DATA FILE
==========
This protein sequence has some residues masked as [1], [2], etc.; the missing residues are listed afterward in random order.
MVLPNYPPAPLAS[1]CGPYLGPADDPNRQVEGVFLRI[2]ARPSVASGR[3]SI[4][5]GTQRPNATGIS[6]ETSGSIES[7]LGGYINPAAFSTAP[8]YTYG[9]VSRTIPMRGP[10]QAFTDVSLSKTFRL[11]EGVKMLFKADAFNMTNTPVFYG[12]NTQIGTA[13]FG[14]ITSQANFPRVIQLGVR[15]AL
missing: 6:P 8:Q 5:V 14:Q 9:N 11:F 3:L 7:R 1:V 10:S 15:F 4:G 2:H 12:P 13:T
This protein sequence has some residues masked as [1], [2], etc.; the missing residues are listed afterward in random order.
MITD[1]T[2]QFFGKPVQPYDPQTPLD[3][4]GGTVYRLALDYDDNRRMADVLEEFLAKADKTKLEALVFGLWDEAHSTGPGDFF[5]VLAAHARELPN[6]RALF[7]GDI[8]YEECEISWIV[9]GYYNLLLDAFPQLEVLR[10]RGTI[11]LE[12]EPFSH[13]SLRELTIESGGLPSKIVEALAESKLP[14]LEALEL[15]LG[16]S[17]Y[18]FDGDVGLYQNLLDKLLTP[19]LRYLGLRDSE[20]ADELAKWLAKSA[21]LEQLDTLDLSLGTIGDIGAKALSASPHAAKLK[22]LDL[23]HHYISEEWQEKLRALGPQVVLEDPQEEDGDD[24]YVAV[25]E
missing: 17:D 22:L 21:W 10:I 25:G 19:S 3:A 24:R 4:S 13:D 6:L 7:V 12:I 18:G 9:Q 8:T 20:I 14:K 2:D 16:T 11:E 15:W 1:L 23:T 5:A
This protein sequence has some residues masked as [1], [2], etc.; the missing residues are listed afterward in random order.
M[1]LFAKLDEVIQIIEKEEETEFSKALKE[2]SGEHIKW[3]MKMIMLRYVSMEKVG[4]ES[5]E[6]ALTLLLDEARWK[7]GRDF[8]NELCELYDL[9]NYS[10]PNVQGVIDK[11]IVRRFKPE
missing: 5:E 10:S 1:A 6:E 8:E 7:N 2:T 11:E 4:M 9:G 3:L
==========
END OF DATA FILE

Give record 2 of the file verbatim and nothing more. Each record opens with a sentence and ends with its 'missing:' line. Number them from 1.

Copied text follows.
This protein sequence has some residues masked as [1], [2], etc.; the missing residues are listed afterward in random order.
MITD[1]T[2]QFFGKPVQPYDPQTPLD[3][4]GGTVYRLALDYDDNRRMADVLEEFLAKADKTKLEALVFGLWDEAHSTGPGDFF[5]VLAAHARELPN[6]RALF[7]GDI[8]YEECEISWIV[9]GYYNLLLDAFPQLEVLR[10]RGTI[11]LE[12]EPFSH[13]SLRELTIESGGLPSKIVEALAESKLP[14]LEALEL[15]LG[16]S[17]Y[18]FDGDVGLYQNLLDKLLTP[19]LRYLGLRDSE[20]ADELAKWLAKSA[21]LEQLDTLDLSLGTIGDIGAKALSASPHAAKLK[22]LDL[23]HHYISEEWQEKLRALGPQVVLEDPQEEDGDD[24]YVAV[25]E
missing: 17:D 22:L 21:W 10:I 25:G 19:S 3:A 24:R 4:S 13:D 6:L 7:V 12:I 18:G 9:Q 8:T 20:I 14:K 2:D 16:T 11:E 15:W 1:L 23:T 5:A